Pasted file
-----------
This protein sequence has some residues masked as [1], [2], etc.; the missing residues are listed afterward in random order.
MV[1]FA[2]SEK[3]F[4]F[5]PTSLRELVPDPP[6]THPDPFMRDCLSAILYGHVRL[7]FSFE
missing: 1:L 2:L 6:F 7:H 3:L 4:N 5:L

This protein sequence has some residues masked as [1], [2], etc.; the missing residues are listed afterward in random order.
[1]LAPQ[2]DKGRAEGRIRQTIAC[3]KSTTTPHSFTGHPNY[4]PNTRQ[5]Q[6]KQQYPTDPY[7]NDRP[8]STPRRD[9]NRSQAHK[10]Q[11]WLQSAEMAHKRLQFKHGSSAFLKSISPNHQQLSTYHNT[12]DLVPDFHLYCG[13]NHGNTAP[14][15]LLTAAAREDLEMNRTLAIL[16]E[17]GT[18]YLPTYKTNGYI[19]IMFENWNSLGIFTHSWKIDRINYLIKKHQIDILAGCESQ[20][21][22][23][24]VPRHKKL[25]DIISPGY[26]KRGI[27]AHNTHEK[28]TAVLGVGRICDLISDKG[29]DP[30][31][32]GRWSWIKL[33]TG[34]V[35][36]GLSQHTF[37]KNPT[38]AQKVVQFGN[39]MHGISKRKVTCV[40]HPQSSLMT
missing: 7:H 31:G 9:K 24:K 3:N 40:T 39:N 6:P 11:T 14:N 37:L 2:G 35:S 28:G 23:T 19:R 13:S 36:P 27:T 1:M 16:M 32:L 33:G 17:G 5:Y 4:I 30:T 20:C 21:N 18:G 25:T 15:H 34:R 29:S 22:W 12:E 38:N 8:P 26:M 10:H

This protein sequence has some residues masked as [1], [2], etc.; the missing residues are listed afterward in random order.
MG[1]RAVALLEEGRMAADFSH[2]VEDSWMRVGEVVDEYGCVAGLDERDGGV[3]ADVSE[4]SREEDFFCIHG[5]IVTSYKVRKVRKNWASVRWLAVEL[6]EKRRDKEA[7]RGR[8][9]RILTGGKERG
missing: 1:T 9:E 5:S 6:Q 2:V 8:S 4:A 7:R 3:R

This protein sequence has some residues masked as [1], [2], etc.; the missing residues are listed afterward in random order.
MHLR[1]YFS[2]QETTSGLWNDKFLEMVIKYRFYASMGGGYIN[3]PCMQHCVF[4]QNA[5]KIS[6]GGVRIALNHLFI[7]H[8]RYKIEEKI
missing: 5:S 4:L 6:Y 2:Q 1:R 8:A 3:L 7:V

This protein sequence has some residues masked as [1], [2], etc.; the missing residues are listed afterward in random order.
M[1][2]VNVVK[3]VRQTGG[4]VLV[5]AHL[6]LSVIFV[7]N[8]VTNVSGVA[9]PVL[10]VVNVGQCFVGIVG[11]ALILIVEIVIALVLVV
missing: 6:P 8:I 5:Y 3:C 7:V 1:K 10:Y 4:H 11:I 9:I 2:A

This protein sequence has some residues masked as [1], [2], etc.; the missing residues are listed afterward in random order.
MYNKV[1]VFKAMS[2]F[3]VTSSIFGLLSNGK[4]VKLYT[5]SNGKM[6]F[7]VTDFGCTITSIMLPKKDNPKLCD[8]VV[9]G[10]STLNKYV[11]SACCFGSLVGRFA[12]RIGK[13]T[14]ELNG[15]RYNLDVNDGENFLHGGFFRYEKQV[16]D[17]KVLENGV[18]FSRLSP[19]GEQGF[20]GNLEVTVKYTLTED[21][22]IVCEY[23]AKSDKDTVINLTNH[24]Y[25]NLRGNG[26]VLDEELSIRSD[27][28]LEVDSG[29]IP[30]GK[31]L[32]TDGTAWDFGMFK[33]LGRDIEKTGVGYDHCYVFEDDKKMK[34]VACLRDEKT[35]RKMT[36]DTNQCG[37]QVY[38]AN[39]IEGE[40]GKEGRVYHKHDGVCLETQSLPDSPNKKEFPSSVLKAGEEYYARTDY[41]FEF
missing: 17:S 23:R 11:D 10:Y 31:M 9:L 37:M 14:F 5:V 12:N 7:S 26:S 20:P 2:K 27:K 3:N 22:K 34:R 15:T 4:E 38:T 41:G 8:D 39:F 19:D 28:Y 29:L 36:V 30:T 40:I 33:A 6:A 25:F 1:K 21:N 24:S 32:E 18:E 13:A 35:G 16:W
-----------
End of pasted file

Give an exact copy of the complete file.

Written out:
This protein sequence has some residues masked as [1], [2], etc.; the missing residues are listed afterward in random order.
MV[1]FA[2]SEK[3]F[4]F[5]PTSLRELVPDPP[6]THPDPFMRDCLSAILYGHVRL[7]FSFE
missing: 1:L 2:L 6:F 7:H 3:L 4:N 5:L

This protein sequence has some residues masked as [1], [2], etc.; the missing residues are listed afterward in random order.
[1]LAPQ[2]DKGRAEGRIRQTIAC[3]KSTTTPHSFTGHPNY[4]PNTRQ[5]Q[6]KQQYPTDPY[7]NDRP[8]STPRRD[9]NRSQAHK[10]Q[11]WLQSAEMAHKRLQFKHGSSAFLKSISPNHQQLSTYHNT[12]DLVPDFHLYCG[13]NHGNTAP[14][15]LLTAAAREDLEMNRTLAIL[16]E[17]GT[18]YLPTYKTNGYI[19]IMFENWNSLGIFTHSWKIDRINYLIKKHQIDILAGCESQ[20][21][22][23][24]VPRHKKL[25]DIISPGY[26]KRGI[27]AHNTHEK[28]TAVLGVGRICDLISDKG[29]DP[30][31][32]GRWSWIKL[33]TG[34]V[35][36]GLSQHTF[37]KNPT[38]AQKVVQFGN[39]MHGISKRKVTCV[40]HPQSSLMT
missing: 7:H 31:G 9:K 24:K 3:N 40:T 39:N 6:P 11:T 14:N 37:L 2:G 35:S 28:G 23:T 19:R 13:S 36:P 27:T 1:M 16:M 32:L 33:G 17:G 5:Y 4:I 30:T 20:C 21:N 18:G 25:T 15:H 34:R 29:S 22:W 12:E 38:N 8:P 26:M 10:H

This protein sequence has some residues masked as [1], [2], etc.; the missing residues are listed afterward in random order.
MG[1]RAVALLEEGRMAADFSH[2]VEDSWMRVGEVVDEYGCVAGLDERDGGV[3]ADVSE[4]SREEDFFCIHG[5]IVTSYKVRKVRKNWASVRWLAVEL[6]EKRRDKEA[7]RGR[8][9]RILTGGKERG
missing: 1:T 9:E 5:S 6:Q 2:V 8:S 4:A 7:R 3:R

This protein sequence has some residues masked as [1], [2], etc.; the missing residues are listed afterward in random order.
MHLR[1]YFS[2]QETTSGLWNDKFLEMVIKYRFYASMGGGYIN[3]PCMQHCVF[4]QNA[5]KIS[6]GGVRIALNHLFI[7]H[8]RYKIEEKI
missing: 5:S 4:L 6:Y 2:Q 1:R 8:A 3:L 7:V

This protein sequence has some residues masked as [1], [2], etc.; the missing residues are listed afterward in random order.
M[1][2]VNVVK[3]VRQTGG[4]VLV[5]AHL[6]LSVIFV[7]N[8]VTNVSGVA[9]PVL[10]VVNVGQCFVGIVG[11]ALILIVEIVIALVLVV
missing: 6:P 8:I 5:Y 3:C 7:V 1:K 10:Y 4:H 11:I 9:I 2:A

This protein sequence has some residues masked as [1], [2], etc.; the missing residues are listed afterward in random order.
MYNKV[1]VFKAMS[2]F[3]VTSSIFGLLSNGK[4]VKLYT[5]SNGKM[6]F[7]VTDFGCTITSIMLPKKDNPKLCD[8]VV[9]G[10]STLNKYV[11]SACCFGSLVGRFA[12]RIGK[13]T[14]ELNG[15]RYNLDVNDGENFLHGGFFRYEKQV[16]D[17]KVLENGV[18]FSRLSP[19]GEQGF[20]GNLEVTVKYTLTED[21][22]IVCEY[23]AKSDKDTVINLTNH[24]Y[25]NLRGNG[26]VLDEELSIRSD[27][28]LEVDSG[29]IP[30]GK[31]L[32]TDGTAWDFGMFK[33]LGRDIEKTGVGYDHCYVFEDDKKMK[34]VACLRDEKT[35]RKMT[36]DTNQCG[37]QVY[38]AN[39]IEGE[40]GKEGRVYHKHDGVCLETQSLPDSPNKKEFPSSVLKAGEEYYARTDY[41]FEF
missing: 17:S 23:R 11:D 10:Y 31:M 9:L 37:M 14:F 5:V 12:N 7:S 26:S 20:P 2:K 27:K 3:N 22:K 34:R 15:T 4:E 38:T 41:G 8:D 39:F 19:D 28:Y 29:L 36:V 30:T 40:I 33:A 6:A 25:F 1:K 21:N 24:S 32:E 18:E 13:A 35:G 16:W